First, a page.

On 17 July 2018, the European Union (EU) successfully reached an agreement in principle with Japan in relation to an adequacy decision that will allow for secure data flows between the EU and Japan, to the benefit of both European and Japanese citizens and businesses. This agreement was reached on foot of the belief that international trade must coincide with high privacy standards and affirms the extent of the General Data Protection Regulation's (GDPR) regulatory and economic impact.
While several unilateral agreements have previously been reached, this is the first reciprocal adequacy agreement between the EU and a third country.
Once formalised, the adequacy arrangement will provide European companies with a legitimate basis to transfer personal data between the EU and Japan. To adopt the adequacy decision, both the EU and Japan need to complete their respective internal procedures.
For the EU, this will involve the approval of the draft adequacy decision by the College of EU Commissioners, receiving an opinion from the European Data Protection Board, obtaining approval from a committee composed of representatives of EU Member States and updating the European Parliament Committee on Civil Liberties, Justice and Home Affairs.
Japan must introduce a set of rules providing individuals with additional safeguards, to be enforced by Japan's independent data protection authority and the Japanese courts.A European Commission press release on this topic has indicated that the aim of such additional Japanese safeguards is to strengthen: the conditions under which EU personal data can be transferred from Japan to another third country; the protection of sensitive data; and the exercise of individual rights to access and rectification. A complaint-handling mechanism must also be established in Japan, to be administered and supervised by Japan's independent data protection authority. These procedural moves will follow the amendments recently made to Japan's legislation on the Protection of Personal Information.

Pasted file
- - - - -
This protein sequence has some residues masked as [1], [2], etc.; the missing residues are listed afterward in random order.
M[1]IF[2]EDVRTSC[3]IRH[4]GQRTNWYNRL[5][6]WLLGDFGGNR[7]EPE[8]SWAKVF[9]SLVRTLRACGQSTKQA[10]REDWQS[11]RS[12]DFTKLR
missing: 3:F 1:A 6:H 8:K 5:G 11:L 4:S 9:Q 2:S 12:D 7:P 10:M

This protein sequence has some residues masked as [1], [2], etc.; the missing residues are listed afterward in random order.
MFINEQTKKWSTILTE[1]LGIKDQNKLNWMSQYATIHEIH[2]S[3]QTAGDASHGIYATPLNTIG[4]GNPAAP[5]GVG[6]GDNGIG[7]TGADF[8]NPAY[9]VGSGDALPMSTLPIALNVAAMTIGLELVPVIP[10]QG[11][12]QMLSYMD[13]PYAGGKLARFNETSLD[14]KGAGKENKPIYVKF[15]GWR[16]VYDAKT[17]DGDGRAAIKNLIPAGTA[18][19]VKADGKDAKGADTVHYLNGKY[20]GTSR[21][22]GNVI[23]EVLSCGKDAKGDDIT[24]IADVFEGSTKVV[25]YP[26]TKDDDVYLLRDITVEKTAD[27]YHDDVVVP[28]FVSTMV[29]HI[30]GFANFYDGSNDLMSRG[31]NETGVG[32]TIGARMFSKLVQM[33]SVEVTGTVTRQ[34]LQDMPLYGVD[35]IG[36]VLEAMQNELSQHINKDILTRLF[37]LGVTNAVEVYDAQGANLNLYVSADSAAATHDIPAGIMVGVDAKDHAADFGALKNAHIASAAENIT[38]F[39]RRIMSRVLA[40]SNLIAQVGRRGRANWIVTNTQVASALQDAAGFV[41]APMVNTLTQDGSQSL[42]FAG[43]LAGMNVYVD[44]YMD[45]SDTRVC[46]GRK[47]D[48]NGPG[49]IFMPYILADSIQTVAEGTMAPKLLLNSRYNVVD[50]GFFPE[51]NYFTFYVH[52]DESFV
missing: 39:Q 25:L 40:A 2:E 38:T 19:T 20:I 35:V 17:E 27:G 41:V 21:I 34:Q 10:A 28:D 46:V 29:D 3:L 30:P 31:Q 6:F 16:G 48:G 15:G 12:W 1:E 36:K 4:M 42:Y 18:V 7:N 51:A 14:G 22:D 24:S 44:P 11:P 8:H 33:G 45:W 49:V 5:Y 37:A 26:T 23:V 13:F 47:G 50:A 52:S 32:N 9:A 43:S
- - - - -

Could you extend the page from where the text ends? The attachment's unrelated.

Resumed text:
Věra Jourová, Commissioner for Justice, Consumers and Gender Equality expects this agreement to "shape the global standards for data protection and show common leadership in this important area". The decision, which we have previously reported on, will be of particular importance to the UK. The transfer of personal data between the UK and the EU still needs to be addressed as part of the Brexit process. Possible solutions open to the UK include a similar unilateral adequacy decision or a separate bilateral treaty. The UK Government invited the European Commission to grant an early 'adequacy plus' decision (for details see the White Paper published on 12 July 2018). The UK are eager to reach an agreement that goes further than a typical adequacy decision and is focusing on stability and transparency, together with regulatory cooperation. Some in the UK are understandably concerned that following Brexit, without a bilateral agreement, UK companies may need to adopt other more cumbersome and difficult mechanisms in order to transfer data between the UK and the EU.
As of 5 September 2018, the EU Commission is pushing forward and has launched the internal procedure for the adoption of its adequacy decision.